We like to keep our collection of boutique hotels and hideaways in tip-top shape. This means trying and testing out properties regularly to make sure standards remain high (it’s a hardship, but someone’s got to do it). So recently, some of the i-escape ladies set off around the UK to nosey on a few of our much-loved hotels. From a design house in Devon to a wine hotel on the Isle of Wight, these are some of Britain’s best boutique retreats. Here’s what we made of them.


1 Kaywana Hall, Devon

Imogen Cox, Marketing Executive

Following a weekend in pretty Salcombe, I trundled over on a very scenic yet somewhat tedious bus ride through the Devonshire countryside towards Kingswear, just opposite Dartmouth in South Devon. Conveniently, the bus stopped right outside Kaywana Hall, my home for the night.

Arriving at the hotel, I was struck by how different the place felt to how it looked in the pictures. I was expecting it to feel slightly cold and almost too architectural, but it was quite the opposite, with the perfect mix of soft curves, angular glass edges, and pops of colour, all of which were surrounded by a cloud of lush and vivid greenery. It really did feel like you were tucked away in a sanctuary of woodland bliss, despite being just off a relatively busy road.

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Every room felt private and separate, with winding steps and cleverly used bamboo hedges as dividers, and each room’s little terrace gave a nice breakaway space from the communal pool area.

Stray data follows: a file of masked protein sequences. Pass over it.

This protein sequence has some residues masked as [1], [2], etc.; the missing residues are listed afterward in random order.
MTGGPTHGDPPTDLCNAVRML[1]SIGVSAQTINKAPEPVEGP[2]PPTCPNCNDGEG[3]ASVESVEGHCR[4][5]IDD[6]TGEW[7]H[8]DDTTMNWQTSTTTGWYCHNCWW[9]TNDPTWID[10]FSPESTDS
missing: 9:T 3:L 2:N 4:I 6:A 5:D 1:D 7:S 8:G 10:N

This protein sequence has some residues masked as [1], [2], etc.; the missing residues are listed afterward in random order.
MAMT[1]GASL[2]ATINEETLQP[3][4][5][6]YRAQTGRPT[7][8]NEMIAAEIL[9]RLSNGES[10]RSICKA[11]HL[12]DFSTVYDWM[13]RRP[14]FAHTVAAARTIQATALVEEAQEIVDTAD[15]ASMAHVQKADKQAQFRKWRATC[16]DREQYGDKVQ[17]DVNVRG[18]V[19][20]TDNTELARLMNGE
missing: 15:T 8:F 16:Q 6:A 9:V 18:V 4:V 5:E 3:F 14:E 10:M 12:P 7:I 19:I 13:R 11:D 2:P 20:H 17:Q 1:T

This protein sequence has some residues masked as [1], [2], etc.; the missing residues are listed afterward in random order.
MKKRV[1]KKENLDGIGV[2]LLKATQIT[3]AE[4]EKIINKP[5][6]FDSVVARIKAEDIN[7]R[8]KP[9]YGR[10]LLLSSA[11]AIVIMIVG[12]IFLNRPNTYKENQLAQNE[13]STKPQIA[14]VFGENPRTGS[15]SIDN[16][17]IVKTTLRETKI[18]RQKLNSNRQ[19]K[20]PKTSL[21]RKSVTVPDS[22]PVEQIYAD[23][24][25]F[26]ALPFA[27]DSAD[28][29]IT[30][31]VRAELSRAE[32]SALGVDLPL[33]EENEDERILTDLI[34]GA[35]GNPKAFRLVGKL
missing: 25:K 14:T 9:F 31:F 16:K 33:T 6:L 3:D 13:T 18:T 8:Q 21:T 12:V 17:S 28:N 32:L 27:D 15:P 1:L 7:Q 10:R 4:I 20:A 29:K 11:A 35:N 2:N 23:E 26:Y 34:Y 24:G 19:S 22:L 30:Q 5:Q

My room, Oak, was lovely, scented with a fragrance of orange, geranium and spearmint. There were yummy extras (homemade shortbread, fudge, jelly beans, fresh milk and a Nespresso machine) and thoughtful reading materials including a guide to the local area, plenty of fiction, local maps and recommended walks. I loved that they had two different firmnesses of pillows in the room, and a lovely selection of toiletries including bath salts.

Owners Tony & Gordon were wonderful and very friendly. It seemed they were on hand instantly when you needed them but never in the way when you didn’t.  I felt as though I was staying with family friends (but in a nicer way as I got some space and time to myself!). They provide an app for guests, with a weather report and useful info about the local area. You get a hard copy of this too, which was useful as my mobile signal was patchy and the WiFi struggled when lots of people were using it.

The poolside area was wonderful. A heated outdoor pool is a real luxury for a UK B&B, and it felt so peaceful reading my book after a swim. The sounds of birdsong and crickets were the background hum throughout my stay, and there were butterflies everywhere – lovely! There’s a firepit for the cooler months, and in the pool house you can help yourself to soft drinks, chocolate bars, coffee, teas and freshly baked goods. Breakfast is served here too, with 90% of produce coming from within a 5-mile radius of the house.

I nipped down to Kingswear, a short but steep 10-minute walk, and got the ferry over to Dartmouth, with a pre-loaded card from Kaywana offering discounted journeys for guests (avoids the need for carrying cash). I had a crab sandwich and bought a bottle of wine to take back and enjoy on my terrace, where I watched the sunset – stunning! Then I sunk into one of the comfiest beds I’ve slept it in, and drifted off to the gentle sound of swaying trees.

  • Verdict: Heated pool, hidden-away rooms with secluded terraces, friendly hosts, great breakfasts, and plenty of restaurants within walking/ferry distance
  • Worth knowing: Not hugely accessible for non-drivers or those with poor mobility (lots of steps on the property and a steep walk into Dartmouth)
  • Best for: Couples seeking peace, quiet and top-end design
  • Rating: 9.5/10

2 The Felin Fach Griffin, Powys, Wales

The i-escape blog / Kate Parsons-escape gift card take you / Kate Parsons